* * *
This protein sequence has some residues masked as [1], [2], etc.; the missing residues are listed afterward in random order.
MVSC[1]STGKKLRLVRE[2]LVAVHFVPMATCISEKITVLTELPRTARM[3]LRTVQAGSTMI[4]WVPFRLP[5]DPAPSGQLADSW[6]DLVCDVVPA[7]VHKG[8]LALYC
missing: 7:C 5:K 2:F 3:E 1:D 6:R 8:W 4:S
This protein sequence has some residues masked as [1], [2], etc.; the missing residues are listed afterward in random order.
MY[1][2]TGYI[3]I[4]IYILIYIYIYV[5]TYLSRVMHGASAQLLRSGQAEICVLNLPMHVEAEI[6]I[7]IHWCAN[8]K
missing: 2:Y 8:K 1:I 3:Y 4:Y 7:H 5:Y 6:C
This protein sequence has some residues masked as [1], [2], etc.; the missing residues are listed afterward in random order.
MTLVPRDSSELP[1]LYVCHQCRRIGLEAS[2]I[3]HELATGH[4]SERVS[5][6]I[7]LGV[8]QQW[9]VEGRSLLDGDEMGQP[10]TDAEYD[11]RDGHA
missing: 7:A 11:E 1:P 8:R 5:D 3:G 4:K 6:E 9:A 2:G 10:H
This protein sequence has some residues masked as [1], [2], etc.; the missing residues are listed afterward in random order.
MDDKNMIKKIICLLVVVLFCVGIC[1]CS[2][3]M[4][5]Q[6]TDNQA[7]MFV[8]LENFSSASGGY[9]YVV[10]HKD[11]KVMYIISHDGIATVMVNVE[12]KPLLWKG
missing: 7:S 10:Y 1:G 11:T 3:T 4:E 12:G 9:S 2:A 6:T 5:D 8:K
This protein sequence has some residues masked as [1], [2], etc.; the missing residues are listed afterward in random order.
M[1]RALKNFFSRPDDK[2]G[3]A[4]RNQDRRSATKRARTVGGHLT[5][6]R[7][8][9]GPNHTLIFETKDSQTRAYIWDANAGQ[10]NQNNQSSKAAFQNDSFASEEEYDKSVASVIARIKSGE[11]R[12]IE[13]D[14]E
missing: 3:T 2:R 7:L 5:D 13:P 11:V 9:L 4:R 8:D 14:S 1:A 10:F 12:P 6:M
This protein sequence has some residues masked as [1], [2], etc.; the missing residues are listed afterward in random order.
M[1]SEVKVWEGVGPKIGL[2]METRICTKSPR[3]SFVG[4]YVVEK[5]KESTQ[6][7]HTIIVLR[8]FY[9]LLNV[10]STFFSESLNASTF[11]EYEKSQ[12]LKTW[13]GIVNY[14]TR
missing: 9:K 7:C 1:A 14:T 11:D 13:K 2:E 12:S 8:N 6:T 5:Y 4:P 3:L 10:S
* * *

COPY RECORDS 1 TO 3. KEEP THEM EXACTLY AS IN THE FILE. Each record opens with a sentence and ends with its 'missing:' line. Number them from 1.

This protein sequence has some residues masked as [1], [2], etc.; the missing residues are listed afterward in random order.
MVSC[1]STGKKLRLVRE[2]LVAVHFVPMATCISEKITVLTELPRTARM[3]LRTVQAGSTMI[4]WVPFRLP[5]DPAPSGQLADSW[6]DLVCDVVPA[7]VHKG[8]LALYC
missing: 7:C 5:K 2:F 3:E 1:D 6:R 8:W 4:S
This protein sequence has some residues masked as [1], [2], etc.; the missing residues are listed afterward in random order.
MY[1][2]TGYI[3]I[4]IYILIYIYIYV[5]TYLSRVMHGASAQLLRSGQAEICVLNLPMHVEAEI[6]I[7]IHWCAN[8]K
missing: 2:Y 8:K 1:I 3:Y 4:Y 7:H 5:Y 6:C
This protein sequence has some residues masked as [1], [2], etc.; the missing residues are listed afterward in random order.
MTLVPRDSSELP[1]LYVCHQCRRIGLEAS[2]I[3]HELATGH[4]SERVS[5][6]I[7]LGV[8]QQW[9]VEGRSLLDGDEMGQP[10]TDAEYD[11]RDGHA
missing: 7:A 11:E 1:P 8:R 5:D 3:G 4:K 6:E 9:A 2:G 10:H